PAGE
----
Three men behind a travel firm have been prosecuted for a multi-million pound fraud where they falsely claimed to be licensed to sell package trips to Mecca for the Hajj pilgrimage.
Leicester-based Al Shafqat Hajj fraudulently used stationary containing the symbols of both Atol and Iata in its business specialising in selling trips to the holy Muslim site.
Raja Shafqat Hussain (62), his son Raja Akeel Hussain (31) and son-in-law Khuram Shahzad (30) were sentenced at Nottingham Crown Court, having pleaded guilty to offences under the Fraud Act 2006, and for breaching the Package Travel Regulations at an earlier hearing, LeicesterLive reported.
Customers also complained to Leicester City Council Trading Standards and to the Association of British Hujjaj (Pilgrims) UK, about “poor quality, dirty and dangerous” accommodation and transport.
Raja Shafqat Hussain pleaded guilty to five offences under the Fraud Act 2006 and one offence under the Package Travel, Package Holidays and Package Tours Regulations 1992.
Raja Akeel Hussain admitted to four offences under the Fraud Act 2006 and one offence under the Package Travel, Package Holidays and Package Tours Regulations 1992.
Shahzad pleaded guilty to four offences under the Fraud Act 2006.
In addition, both Raja Shafqat Hussain and Raja Akeel Hussain pleaded guilty to being in possession of forged Atol licence on June 16, 2016, as well as operating the business between January 1, 2014, and August 31, 2016, selling travel packages without the required protection for customers.
Both Hussains were handed two year prison sentences, each suspended for two years.
The older man was banned from being a director of a company for ten years and his son for banned for eight years.
Akeel Hussain was also ordered to carry out 200 hours’ of unpaid work in the community.
Shahzad was given a two-year community order involving a requirement of 200 hours’ unpaid work, and disqualified from being the director of a company for a period of five years.
The court heard that Shafqat Hussain had set up the business about 20 years ago, however, the judge accepted that his son Akeel Hussain had assumed a leading role and was the “prime mover” in the fraud.
The court heard that the offences took place between October 2013 and June 2016 after the business got into financial difficulties.
They included the fraudulent use of Atol and Iata-branded stationary and making false representations to customers about being licensed by Atol and accredited by Iata.
During this period, the firm fraudulently sold Hajj packages worth £1.4 million, and similar packages for other Islamic pilgrimages to Saudi Arabia worth an estimated £1.1 million, to more than 200 customers.
Packages cost £3,500 per person and included the cost of flights, travel, visa applications and hotel accommodation.
The men pleaded guilty to the offences in February, but sentencing was delayed after both the Hussains applied to vacate their original guilty pleas, claiming they had received poor legal instructions.
Shafqat Hussain also claimed that he didn’t have a clear understanding of English.
Their applications were dismissed by a judge in August 2018, and they were bailed until the sentencing hearing.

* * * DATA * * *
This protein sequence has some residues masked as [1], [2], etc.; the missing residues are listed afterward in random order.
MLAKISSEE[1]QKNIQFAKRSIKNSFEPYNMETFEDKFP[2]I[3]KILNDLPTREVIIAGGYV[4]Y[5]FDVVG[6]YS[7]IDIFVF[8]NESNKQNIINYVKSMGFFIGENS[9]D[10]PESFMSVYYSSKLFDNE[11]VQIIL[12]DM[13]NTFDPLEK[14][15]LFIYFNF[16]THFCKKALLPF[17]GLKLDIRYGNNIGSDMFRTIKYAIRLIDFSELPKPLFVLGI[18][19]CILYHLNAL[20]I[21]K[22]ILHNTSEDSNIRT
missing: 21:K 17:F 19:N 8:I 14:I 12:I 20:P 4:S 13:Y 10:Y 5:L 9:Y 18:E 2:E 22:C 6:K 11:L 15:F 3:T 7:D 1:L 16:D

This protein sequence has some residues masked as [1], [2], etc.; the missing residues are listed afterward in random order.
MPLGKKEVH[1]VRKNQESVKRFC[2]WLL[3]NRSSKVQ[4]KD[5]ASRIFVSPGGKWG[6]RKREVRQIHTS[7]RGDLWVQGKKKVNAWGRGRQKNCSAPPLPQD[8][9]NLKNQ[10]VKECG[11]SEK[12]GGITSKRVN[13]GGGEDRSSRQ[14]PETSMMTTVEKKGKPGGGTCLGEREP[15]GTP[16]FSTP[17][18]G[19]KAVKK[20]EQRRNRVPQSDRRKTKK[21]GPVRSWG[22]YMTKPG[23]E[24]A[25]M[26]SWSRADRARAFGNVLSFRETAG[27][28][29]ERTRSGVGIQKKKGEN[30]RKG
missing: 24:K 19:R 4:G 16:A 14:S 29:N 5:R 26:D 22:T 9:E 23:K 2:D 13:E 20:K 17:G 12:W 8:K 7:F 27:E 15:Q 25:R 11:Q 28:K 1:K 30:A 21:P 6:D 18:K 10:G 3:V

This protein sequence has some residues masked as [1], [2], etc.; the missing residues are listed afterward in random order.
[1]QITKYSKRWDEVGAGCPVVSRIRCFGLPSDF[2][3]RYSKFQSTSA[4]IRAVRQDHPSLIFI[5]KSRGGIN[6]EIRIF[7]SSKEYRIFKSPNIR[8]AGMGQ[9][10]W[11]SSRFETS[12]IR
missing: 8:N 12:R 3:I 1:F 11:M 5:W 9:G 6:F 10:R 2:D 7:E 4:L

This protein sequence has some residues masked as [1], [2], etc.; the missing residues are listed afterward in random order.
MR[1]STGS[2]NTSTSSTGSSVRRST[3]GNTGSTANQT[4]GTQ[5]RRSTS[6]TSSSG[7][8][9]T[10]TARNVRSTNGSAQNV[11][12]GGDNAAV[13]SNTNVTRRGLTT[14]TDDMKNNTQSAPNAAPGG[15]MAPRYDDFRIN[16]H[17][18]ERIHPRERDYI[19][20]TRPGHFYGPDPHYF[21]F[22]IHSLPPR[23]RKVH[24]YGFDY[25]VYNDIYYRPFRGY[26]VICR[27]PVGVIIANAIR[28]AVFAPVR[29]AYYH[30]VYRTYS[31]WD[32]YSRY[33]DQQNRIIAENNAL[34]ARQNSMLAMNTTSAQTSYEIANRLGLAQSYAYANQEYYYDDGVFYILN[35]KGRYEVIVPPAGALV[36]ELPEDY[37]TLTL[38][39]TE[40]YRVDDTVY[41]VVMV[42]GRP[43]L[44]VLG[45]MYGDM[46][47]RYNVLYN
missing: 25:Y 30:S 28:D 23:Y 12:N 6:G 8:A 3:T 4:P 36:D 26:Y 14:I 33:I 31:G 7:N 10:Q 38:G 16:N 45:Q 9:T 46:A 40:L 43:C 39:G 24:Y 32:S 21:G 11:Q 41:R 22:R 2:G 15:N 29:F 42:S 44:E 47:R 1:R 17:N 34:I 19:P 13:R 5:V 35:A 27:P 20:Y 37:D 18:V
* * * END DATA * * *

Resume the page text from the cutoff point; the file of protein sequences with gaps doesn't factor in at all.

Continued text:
All defendants subsequently applied to the court to vary their bail conditions to enable them to travel abroad, which were also denied.
Judge Timothy Spencer QC said the defendants provided “squalid and substandard” packages to pilgrims.
He said: “You were exploiting their faith and you are a disgrace to the religion that you espouse.
“For many, these trips should have been life-changing religious experience but quickly turned into a nightmare.”
Ben Mills, prosecuting, said: “Al Shafqat Hajj Ltd falsely claimed that its products had been endorsed by Atol, which protects travellers should the company fold, and also advertised itself as being an Iata approved travel agent.
“Despite repeated warnings from Leicester Trading Standards, however, it continued to display and advertise Atol and Iata on company stationary, correspondence, business cards and documentation issued to customers.”
He said the company tried to deceive customers and authorities by setting up an almost identical-looking firm named Al Shafqat Haji, where the final ‘j’ was deliberately and confusingly replaced with an ‘i’.
“Customers would pay money to Al Shafqat Hajj but the cash would be syphoned off into Al Shafqat Haji, meaning the company would have no funds should it go into liquidation,” Mr Mills said
“Consumers were beguiled into believing they had this protection and would be refunded or repatriated should anything happen. But the reality was very different.”
Photographic evidence recorded by pilgrims travelling with Al Shafqat Hajj showed “shoddy and substandard” hotel accommodation that included rooms with exposed electrical wiring; sweat-stained mattresses; dirty bed linen, and “disgusting” toilets and bathrooms.
In mitigation, Joe Hingston, representing the company and Akeel Hussain, said no customers had actually lost money as a result of the fraud.
While accepting his client’s claim to be the “prime mover” in the fraud, he said: “This company provided packages for hundreds of pilgrims.
“But only five complaints were identified and relied on in this prosecution, and some of those were repeat customers.
“Clearly they didn’t feel that the business was substandard.”
Mr Hingston said that the business was not set up to defraud customers but got into financial difficulties.
He added that because some parts of the packages were bought separately from other providers, for example flights, the firm assumed that pilgrims would be “covered in other ways” should anything go wrong.
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